U.N.’s good name tarnished

Washington Times, DC
Feb 7 2005

U.N.’s good name tarnished
By Philip Sherwelland, Charles Lawrence

LONDON – Is the United Nations damaged beyond repair? Evidence of
double-dealing in the Iraq oil-for-food scandal is stacking up by the
week, and more and more of the organization’s officials are being
It was just two weeks ago, in a rented suite of offices on the
15th floor of an anonymous Manhattan office block, that Benon Sevan
finally discovered that his story would not hold. For months, the
burly, bristling Armenian-Cypriot, known within the United Nations
for both his bonhomie and bad temper, had insisted that the talk of
oil deals with Iraqi dictator Saddam Hussein and strange petroleum
companies in Panama had nothing to do with him.

On Jan. 21, however, the former head of the U.N. oil-for-food
program in Iraq was confronted by proof of his deception by Paul
Volcker. The former Federal Reserve chairman is leading the U.N.
investigation into a scheme from which Saddam skimmed off about $2
billion and bribed foreign allies.
Mr. Volcker’s interim report, delivered last week, not only
contained a damning verdict on the behavior of Mr. Sevan, an official
long defended by U.N. Secretary-General Kofi Annan, it also threw an
unexpected new focus on the role of Mr. Annan’s predecessor, Boutros
Boutros-Ghali, as the unraveling scandal dragged in new names.
The meeting was the 13th between Mr. Sevan and the investigators
since accusations of financial abuse were first raised by Claude
Hankes-Drielsma, a British banker who was advising the interim Iraqi
government in Baghdad. Although it was an open secret at the United
Nations that the oil-for-food scheme had been subject to surcharges
and kickbacks for years, Mr. Annan initially refused to order an
On his first 12 visits, Mr. Sevan refused to discuss the
specifics of the accusations against him. But by this trip, the
investigators had obtained his full telephone records after clearing
his office files and computer disks. (Mr. Sevan already had provided
the “clean” telephone data from his home). These records proved that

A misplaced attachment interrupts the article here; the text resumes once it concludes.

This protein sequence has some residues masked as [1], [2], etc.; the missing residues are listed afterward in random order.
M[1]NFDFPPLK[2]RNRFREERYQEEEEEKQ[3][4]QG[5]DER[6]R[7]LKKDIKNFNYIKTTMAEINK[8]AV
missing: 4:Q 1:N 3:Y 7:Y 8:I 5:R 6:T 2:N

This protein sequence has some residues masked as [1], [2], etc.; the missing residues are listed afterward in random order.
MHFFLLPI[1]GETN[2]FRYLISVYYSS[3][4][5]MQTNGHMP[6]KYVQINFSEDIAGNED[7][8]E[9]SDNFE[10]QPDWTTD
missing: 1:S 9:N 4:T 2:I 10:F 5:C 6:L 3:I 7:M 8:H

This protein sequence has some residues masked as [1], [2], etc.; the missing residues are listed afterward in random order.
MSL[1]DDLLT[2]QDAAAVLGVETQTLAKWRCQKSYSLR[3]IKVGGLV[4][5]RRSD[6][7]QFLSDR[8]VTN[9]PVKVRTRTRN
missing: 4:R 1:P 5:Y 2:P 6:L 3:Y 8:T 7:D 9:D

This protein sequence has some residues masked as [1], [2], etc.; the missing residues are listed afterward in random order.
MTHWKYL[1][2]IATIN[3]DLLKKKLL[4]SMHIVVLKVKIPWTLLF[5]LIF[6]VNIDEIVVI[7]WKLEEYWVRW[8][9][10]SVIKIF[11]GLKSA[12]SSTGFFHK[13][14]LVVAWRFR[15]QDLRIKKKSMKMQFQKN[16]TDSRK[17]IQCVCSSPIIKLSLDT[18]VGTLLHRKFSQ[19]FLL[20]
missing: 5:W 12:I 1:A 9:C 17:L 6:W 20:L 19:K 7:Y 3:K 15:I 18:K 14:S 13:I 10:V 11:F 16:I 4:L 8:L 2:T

Mr. Sevan’s claim to have spoken with Fakhry Abdelnour, the man who
ran the African Middle East Petroleum Co. (AMEP), the Panamanian oil
dealership, only once, by chance at an Organization of Petroleum
Exporting Countries (OPEC) meeting in Vienna, Austria, in 1999, was
Senior former Iraqi officials already had told the commission
that Mr. Sevan had solicited contracts for AMEP — statements Mr.
Sevan denied, saying he barely knew Mr. Abdelnour, who is a nephew of
Mr. Boutros-Ghali. This new set of telephone numbers showed several
calls between the two men, who sometimes conducted back-to-back
conversations with Fred Nadler, Mr. Boutros-Ghali’s brother-in-law.
Relative trouble
The spotlight thrown on the relatives of Mr. Boutros-Ghali was
one of the surprises of the report released Thursday. The former
secretary-general’s role in pushing the French bank preferred by the
Iraqi authorities to administer the program’s accounts also comes in
for close scrutiny.
But Mr. Volcker and his fellow commissioners have become
accustomed to digging into the activities of secretaries-general and
their relatives. Their second report, due next month, will focus on
the business links of Mr. Annan’s son Kojo with Cotecna, the Swiss
company that won the U.N. contract to oversee oil-for-food imports
into Iraq in 1998.
Kojo Annan has said he played no part in Cotecna’s Iraq work, and
his father said he had no idea that Kojo Annan remained on Cotecna’s
payroll until a year ago.
Although the secretary-general had avoided ordering an inquiry,
the Volcker findings might help save his job — for now, at least. The